[This is the second post in a three-part series on collaborations. The first post is here.]
In a previous post I discussed the different forms of copyright licences. There is one type of licence that I did not mention there and that is the implied licence.
The law will sometimes imply a licence in certain circumstances, even without any positive act by the copyright owner to grant a licence. Where work is provided for a particular purpose, then the law may imply a licence to use the work for that purpose.
Implied licences may be relevant to collaborations because often work is provided to fulfill a particular purpose. Let’s take the example where Sansa and Arya collaborate on an e-book with the intention that the book be used to promote subscribers to their blogs. In that situation there may be an implied licence granted to each other to use the e-book for that purpose, such as by posting extracts of the book on their blogs or giving readers copies of the e-book in exchange for signing up to a mailing list. Similarly, when Daenerys does the design for the e-book knowing that the girls intend to make the book available on their blogs, there may be an implied licence that Dany gives the girls permission to put the designed book, including her published edition copyright, on their blogs.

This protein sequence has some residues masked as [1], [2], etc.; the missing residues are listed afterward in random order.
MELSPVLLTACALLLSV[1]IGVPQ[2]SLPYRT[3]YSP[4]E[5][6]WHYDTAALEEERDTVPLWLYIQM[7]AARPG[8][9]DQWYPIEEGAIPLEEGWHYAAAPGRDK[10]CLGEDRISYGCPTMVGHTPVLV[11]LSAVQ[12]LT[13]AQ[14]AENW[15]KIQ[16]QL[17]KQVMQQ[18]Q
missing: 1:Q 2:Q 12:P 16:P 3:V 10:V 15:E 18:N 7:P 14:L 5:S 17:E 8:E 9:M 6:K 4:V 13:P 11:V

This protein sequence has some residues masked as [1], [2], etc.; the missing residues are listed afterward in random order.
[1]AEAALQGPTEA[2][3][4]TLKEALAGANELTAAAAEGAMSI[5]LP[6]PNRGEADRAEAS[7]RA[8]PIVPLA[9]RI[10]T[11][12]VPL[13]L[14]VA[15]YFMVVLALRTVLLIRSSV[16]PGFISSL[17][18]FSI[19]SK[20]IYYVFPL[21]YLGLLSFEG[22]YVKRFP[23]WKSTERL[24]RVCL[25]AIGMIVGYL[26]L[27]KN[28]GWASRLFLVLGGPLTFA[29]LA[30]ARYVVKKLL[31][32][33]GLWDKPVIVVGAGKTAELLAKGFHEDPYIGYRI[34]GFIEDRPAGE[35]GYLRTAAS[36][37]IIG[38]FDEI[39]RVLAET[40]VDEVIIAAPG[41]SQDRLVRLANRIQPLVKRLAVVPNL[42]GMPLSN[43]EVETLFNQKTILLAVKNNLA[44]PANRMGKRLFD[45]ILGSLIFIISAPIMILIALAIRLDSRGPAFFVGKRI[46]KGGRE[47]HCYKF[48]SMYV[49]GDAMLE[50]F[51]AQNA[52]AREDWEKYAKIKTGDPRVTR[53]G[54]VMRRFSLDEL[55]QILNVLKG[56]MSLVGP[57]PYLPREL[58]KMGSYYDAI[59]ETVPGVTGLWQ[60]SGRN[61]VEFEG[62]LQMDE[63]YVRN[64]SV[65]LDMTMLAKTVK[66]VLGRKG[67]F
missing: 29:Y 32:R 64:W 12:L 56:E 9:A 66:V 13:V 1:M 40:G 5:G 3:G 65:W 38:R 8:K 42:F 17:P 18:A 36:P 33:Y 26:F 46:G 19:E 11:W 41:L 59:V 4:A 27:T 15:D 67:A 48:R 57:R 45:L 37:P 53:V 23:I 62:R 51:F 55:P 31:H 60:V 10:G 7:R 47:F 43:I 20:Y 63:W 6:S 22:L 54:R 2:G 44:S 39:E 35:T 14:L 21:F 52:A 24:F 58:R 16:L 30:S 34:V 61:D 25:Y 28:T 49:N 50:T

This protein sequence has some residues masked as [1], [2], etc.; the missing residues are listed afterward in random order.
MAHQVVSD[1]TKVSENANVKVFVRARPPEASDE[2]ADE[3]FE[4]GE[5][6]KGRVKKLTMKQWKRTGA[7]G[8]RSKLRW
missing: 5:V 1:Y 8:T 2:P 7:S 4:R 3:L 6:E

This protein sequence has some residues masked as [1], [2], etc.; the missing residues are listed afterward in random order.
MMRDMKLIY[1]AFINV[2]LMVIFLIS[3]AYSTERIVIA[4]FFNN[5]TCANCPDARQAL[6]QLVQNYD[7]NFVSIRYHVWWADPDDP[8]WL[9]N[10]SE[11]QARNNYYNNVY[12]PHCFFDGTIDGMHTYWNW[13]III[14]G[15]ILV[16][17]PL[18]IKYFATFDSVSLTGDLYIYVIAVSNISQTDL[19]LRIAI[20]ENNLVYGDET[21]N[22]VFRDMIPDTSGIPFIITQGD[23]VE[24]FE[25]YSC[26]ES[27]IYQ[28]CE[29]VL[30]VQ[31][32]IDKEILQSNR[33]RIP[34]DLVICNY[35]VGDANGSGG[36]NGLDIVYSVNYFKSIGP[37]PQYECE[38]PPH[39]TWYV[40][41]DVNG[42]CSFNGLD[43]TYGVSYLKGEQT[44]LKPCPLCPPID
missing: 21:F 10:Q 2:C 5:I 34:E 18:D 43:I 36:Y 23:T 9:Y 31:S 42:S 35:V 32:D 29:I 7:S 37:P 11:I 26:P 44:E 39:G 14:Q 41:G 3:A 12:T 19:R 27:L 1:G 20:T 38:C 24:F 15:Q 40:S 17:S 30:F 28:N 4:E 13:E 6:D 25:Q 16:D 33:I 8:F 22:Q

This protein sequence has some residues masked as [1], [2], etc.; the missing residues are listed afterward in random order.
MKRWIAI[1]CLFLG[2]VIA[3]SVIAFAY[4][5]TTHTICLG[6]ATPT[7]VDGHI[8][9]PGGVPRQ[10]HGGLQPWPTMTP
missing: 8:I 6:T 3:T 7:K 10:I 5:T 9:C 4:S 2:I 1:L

Implied licences can be a helpful safety net where you have already collaborated with someone else and then engaged in the kind of conduct described above (such as posting extracts to your blog) without that person’s express permission. But the problem with implied licences arises because of their very nature – they must be implied by a court after the fact and usually after a dispute. They are uncertain and therefore an unsteady legal foundation on which to rely.
The better alternative is always to talk with your collaborators about the nature of your collaboration and what you can and can’t do with the resulting work. Express agreement trumps an implied licence every time. Next week’s post (the third in my series on collaborations) will address what you should be doing and talking about right from the beginning of your collaboration.